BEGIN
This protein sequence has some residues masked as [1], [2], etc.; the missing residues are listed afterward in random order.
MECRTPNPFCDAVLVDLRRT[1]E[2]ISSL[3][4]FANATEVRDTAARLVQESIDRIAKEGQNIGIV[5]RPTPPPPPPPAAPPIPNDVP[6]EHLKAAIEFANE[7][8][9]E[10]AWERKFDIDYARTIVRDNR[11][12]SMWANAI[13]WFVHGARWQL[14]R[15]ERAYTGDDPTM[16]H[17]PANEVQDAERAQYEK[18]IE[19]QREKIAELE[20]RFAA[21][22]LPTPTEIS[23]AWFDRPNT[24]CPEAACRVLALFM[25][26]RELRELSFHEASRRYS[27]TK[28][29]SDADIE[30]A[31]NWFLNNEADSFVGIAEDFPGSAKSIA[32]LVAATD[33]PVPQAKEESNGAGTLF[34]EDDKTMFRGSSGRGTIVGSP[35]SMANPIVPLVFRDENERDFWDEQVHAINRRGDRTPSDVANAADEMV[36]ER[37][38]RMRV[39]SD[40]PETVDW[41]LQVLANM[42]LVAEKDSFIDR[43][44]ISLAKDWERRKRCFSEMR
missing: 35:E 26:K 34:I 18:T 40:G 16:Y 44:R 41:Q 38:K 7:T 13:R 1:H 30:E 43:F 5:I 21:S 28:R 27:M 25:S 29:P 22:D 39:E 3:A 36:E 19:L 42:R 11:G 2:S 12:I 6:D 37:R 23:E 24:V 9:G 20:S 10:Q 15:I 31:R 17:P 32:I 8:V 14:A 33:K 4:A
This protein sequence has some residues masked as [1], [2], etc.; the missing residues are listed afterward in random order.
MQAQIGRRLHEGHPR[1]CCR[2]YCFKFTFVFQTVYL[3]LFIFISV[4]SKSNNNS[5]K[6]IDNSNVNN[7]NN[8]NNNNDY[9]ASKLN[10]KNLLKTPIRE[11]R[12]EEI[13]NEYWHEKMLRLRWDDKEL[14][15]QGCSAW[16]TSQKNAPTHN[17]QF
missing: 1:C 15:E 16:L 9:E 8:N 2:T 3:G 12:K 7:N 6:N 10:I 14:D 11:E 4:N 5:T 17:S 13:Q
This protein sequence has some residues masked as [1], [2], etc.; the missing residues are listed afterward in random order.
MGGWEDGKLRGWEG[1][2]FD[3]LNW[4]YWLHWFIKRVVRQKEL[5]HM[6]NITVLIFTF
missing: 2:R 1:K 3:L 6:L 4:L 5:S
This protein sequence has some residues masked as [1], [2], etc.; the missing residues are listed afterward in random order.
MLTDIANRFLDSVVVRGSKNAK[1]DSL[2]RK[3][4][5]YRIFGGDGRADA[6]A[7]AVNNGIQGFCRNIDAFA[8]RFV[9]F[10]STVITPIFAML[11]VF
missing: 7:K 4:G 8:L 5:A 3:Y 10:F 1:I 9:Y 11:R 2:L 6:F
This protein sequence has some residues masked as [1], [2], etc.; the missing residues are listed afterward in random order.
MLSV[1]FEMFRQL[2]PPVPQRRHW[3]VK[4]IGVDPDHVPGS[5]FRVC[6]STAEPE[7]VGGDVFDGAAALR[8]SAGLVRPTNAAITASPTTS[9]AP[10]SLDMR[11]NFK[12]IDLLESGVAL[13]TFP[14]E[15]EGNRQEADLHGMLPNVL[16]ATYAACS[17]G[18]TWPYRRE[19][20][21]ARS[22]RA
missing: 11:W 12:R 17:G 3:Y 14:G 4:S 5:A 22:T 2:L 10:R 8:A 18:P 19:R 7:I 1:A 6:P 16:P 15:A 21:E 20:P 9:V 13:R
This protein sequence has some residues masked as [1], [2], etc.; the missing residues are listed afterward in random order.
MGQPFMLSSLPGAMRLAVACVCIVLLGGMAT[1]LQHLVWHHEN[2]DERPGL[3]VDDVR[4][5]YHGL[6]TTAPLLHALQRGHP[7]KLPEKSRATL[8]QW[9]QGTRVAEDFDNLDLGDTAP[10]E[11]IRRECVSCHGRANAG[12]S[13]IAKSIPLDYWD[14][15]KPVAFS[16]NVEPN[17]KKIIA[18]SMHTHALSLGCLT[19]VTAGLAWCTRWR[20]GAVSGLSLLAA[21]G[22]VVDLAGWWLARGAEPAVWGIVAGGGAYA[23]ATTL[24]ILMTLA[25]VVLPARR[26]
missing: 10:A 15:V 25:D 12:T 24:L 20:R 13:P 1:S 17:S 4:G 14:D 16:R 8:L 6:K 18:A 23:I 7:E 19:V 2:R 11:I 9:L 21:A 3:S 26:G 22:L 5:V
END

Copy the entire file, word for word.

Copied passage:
This protein sequence has some residues masked as [1], [2], etc.; the missing residues are listed afterward in random order.
MECRTPNPFCDAVLVDLRRT[1]E[2]ISSL[3][4]FANATEVRDTAARLVQESIDRIAKEGQNIGIV[5]RPTPPPPPPPAAPPIPNDVP[6]EHLKAAIEFANE[7][8][9]E[10]AWERKFDIDYARTIVRDNR[11][12]SMWANAI[13]WFVHGARWQL[14]R[15]ERAYTGDDPTM[16]H[17]PANEVQDAERAQYEK[18]IE[19]QREKIAELE[20]RFAA[21][22]LPTPTEIS[23]AWFDRPNT[24]CPEAACRVLALFM[25][26]RELRELSFHEASRRYS[27]TK[28][29]SDADIE[30]A[31]NWFLNNEADSFVGIAEDFPGSAKSIA[32]LVAATD[33]PVPQAKEESNGAGTLF[34]EDDKTMFRGSSGRGTIVGSP[35]SMANPIVPLVFRDENERDFWDEQVHAINRRGDRTPSDVANAADEMV[36]ER[37][38]RMRV[39]SD[40]PETVDW[41]LQVLANM[42]LVAEKDSFIDR[43][44]ISLAKDWERRKRCFSEMR
missing: 35:E 26:K 34:I 18:T 40:G 16:Y 44:R 41:Q 38:K 7:T 13:R 1:H 30:E 43:F 5:I 21:S 28:R 27:M 25:S 29:P 22:D 39:E 3:A 36:E 19:L 42:R 11:G 2:S 12:I 6:D 37:R 23:E 24:V 9:G 20:S 10:Q 15:I 31:R 17:P 32:I 8:V 14:A 33:K 4:A
This protein sequence has some residues masked as [1], [2], etc.; the missing residues are listed afterward in random order.
MQAQIGRRLHEGHPR[1]CCR[2]YCFKFTFVFQTVYL[3]LFIFISV[4]SKSNNNS[5]K[6]IDNSNVNN[7]NN[8]NNNNDY[9]ASKLN[10]KNLLKTPIRE[11]R[12]EEI[13]NEYWHEKMLRLRWDDKEL[14][15]QGCSAW[16]TSQKNAPTHN[17]QF
missing: 1:C 15:E 16:L 9:E 8:N 2:T 3:G 12:K 7:N 6:N 10:I 14:D 11:E 4:N 5:T 17:S 13:Q
This protein sequence has some residues masked as [1], [2], etc.; the missing residues are listed afterward in random order.
MGGWEDGKLRGWEG[1][2]FD[3]LNW[4]YWLHWFIKRVVRQKEL[5]HM[6]NITVLIFTF
missing: 2:R 1:K 3:L 6:L 4:L 5:S
This protein sequence has some residues masked as [1], [2], etc.; the missing residues are listed afterward in random order.
MLTDIANRFLDSVVVRGSKNAK[1]DSL[2]RK[3][4][5]YRIFGGDGRADA[6]A[7]AVNNGIQGFCRNIDAFA[8]RFV[9]F[10]STVITPIFAML[11]VF
missing: 7:K 4:G 8:L 5:A 3:Y 10:F 1:I 9:Y 11:R 2:L 6:F
This protein sequence has some residues masked as [1], [2], etc.; the missing residues are listed afterward in random order.
MLSV[1]FEMFRQL[2]PPVPQRRHW[3]VK[4]IGVDPDHVPGS[5]FRVC[6]STAEPE[7]VGGDVFDGAAALR[8]SAGLVRPTNAAITASPTTS[9]AP[10]SLDMR[11]NFK[12]IDLLESGVAL[13]TFP[14]E[15]EGNRQEADLHGMLPNVL[16]ATYAACS[17]G[18]TWPYRRE[19][20][21]ARS[22]RA
missing: 11:W 12:R 17:G 3:Y 14:G 4:S 5:A 22:T 2:L 10:R 8:A 18:P 19:R 7:I 1:A 6:P 16:P 15:A 21:E 20:P 9:V 13:R
This protein sequence has some residues masked as [1], [2], etc.; the missing residues are listed afterward in random order.
MGQPFMLSSLPGAMRLAVACVCIVLLGGMAT[1]LQHLVWHHEN[2]DERPGL[3]VDDVR[4][5]YHGL[6]TTAPLLHALQRGHP[7]KLPEKSRATL[8]QW[9]QGTRVAEDFDNLDLGDTAP[10]E[11]IRRECVSCHGRANAG[12]S[13]IAKSIPLDYWD[14][15]KPVAFS[16]NVEPN[17]KKIIA[18]SMHTHALSLGCLT[19]VTAGLAWCTRWR[20]GAVSGLSLLAA[21]G[22]VVDLAGWWLARGAEPAVWGIVAGGGAYA[23]ATTL[24]ILMTLA[25]VVLPARR[26]
missing: 10:A 15:V 25:D 12:T 24:L 20:R 13:P 1:S 17:S 4:G 14:D 16:R 8:L 6:K 18:A 23:I 7:E 19:V 2:R 11:I 9:L 21:A 3:S 26:G 22:L 5:V